- Internships: Global health internships are recommended, but not required. For students in 2-year programs, we encourage you to reach out to BPH and CGPH affiliated faculty to explore global health-related internships in the summer, either at home or abroad. While the responsibility for securing an acceptable international placement lies with the student, the Center for Public Health Practice & Leadership (CPHPL) and the Center for Global Public Health (CGPH) offer a number of events and resources throughout the year about global health internships. Please note that MPH internship placements must be approved by the CPHPL and should provide the student with a relevant and rigorous off-campus learning experience. Students in 1-year programs are encouraged to seek practical and/or research experiences in global health during their studies. You are welcome to contact CPHPL and CGPH advisors to explore opportunities.
If you are an eligible student, and would like to declare your intent to pursue the Global Health Specialty during your course of study at UC Berkeley, this is done at the beginning of the academic year. Please sign up here to indicate interest and we will follow up with you when the semester begins about an orientation session.
The Specialty Area in Global Health is supported by the Center for Global Public Health staff and affiliated faculty.
Graduate Certificate in Health Management
The new Graduate Certificate in Health Management from the Health Policy and Management Division at the School of Public Health supports graduate students at UC Berkeley in developing these critical competencies through a comprehensive trio of toolkit courses that focus on skill-building, frameworks, and applied learning. These courses complement a wide range of existing degree programs and will appear on official graduate transcripts.
Find more information, including course requirements, go to the Graduate Certificate in Health Management page.
Specialty Area in Maternal, Child and Adolescent Health
Note: Maternal, Child and Adolescent Health is both an area of study and a specialty area. The following information is specific to the specialty area.
The field of maternal, child and adolescent health aims to promote and protect the health status and well-being of women, infants, children, adolescents and their families. The Maternal, Child and Adolescent Health Specialty Area furthers this goal through excellence in training, research, continuing education, service and advocacy.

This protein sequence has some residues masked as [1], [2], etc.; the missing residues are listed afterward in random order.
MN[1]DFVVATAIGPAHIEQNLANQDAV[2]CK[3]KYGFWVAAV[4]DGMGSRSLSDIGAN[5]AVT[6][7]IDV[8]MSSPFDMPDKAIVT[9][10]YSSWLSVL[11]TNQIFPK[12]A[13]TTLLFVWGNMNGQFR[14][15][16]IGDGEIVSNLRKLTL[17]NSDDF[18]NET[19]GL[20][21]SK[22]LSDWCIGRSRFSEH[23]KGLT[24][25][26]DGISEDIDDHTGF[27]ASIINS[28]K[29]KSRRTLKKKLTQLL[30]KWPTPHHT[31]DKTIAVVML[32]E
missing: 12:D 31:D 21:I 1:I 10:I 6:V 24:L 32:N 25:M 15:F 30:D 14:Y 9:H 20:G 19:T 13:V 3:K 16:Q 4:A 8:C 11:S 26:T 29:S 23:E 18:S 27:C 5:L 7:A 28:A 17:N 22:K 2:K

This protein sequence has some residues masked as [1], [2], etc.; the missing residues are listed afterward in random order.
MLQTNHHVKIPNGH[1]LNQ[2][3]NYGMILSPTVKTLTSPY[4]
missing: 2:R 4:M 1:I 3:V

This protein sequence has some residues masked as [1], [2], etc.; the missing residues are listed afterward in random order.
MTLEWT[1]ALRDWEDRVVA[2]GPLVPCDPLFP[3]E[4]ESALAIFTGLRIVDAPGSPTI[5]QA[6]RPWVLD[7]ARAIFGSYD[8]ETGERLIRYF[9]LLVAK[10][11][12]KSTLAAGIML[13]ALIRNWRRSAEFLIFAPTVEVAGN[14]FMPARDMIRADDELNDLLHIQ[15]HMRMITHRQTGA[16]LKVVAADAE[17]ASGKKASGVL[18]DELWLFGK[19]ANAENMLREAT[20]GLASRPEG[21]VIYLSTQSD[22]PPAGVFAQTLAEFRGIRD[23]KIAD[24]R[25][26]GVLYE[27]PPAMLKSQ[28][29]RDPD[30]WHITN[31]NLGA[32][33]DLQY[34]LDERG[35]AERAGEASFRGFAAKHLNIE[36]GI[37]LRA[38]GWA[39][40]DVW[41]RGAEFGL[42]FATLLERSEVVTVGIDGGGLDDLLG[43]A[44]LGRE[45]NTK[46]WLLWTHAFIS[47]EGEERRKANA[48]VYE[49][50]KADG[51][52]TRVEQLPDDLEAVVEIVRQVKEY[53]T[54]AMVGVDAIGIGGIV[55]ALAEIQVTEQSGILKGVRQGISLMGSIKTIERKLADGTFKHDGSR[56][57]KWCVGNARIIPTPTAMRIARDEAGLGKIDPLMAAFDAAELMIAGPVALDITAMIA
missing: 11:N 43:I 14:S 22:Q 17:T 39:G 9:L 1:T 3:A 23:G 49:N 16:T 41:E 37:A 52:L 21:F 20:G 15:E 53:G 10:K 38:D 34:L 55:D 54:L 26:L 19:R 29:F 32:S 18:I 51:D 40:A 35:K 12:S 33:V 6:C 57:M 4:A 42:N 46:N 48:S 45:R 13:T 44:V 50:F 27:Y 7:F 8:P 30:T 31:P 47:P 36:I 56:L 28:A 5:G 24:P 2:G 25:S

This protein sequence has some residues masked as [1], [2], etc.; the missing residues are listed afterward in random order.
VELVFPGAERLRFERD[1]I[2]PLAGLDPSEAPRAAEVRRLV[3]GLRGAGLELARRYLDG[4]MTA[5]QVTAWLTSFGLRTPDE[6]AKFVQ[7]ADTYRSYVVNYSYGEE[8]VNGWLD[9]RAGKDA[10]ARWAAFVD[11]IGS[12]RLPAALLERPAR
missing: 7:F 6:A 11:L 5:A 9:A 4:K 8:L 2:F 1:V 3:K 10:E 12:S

This specialty area is available to two-year master’s and doctoral students enrolled in any of our regular academic programs. For more information, students can contact our specialty coordinator.
The Maternal, Child and Adolescent Health Specialty Area track requires completion of the Maternal, Child and Adolescent Health Specialty Area core course plus two additional courses. Note: A course cannot count towards both a student’s specialty area and academic program of study.
- PH 210 Maternal and Child Health Core Course
Remaining two courses may be selected from the following list:
- PH 207A Public Health Aspects of Maternal and Child Health Nutrition
- PH 210B Adolescent Health
- PH 210D Reproductive and Perinatal Epidemiology
- PH 212A International Maternal and Child Health
- PH 213A Family Planning, Population Change and Health
Course offerings are subject to change. Please check the current schedule of classes to confirm.
At the time of graduation, each student receives a letter signed by the chair of the Maternal, Child and Adolescent Health Specialty Area and dean of Berkeley Public Health certifying the student’s completion of the requirements in this area.
The coordinator for the MCAH specialty area is Jessica Ross, MPH.
Specialty Area in Multicultural Health
Continuing wide discrepancies by ethnicity, race and social background in health and access to healthcare in the United States pose dramatic challenges to the field of public health. These problems range from high infant mortality rates in many communities of color to large gaps in morbidity and mortality among adults. Such differentials present major challenges to virtually every discipline within public health, including environmental and occupational health, epidemiology, health education, and health policy and management. Students in the Specialty Area in Multicultural Health are trained to play a leadership role in addressing these challenges.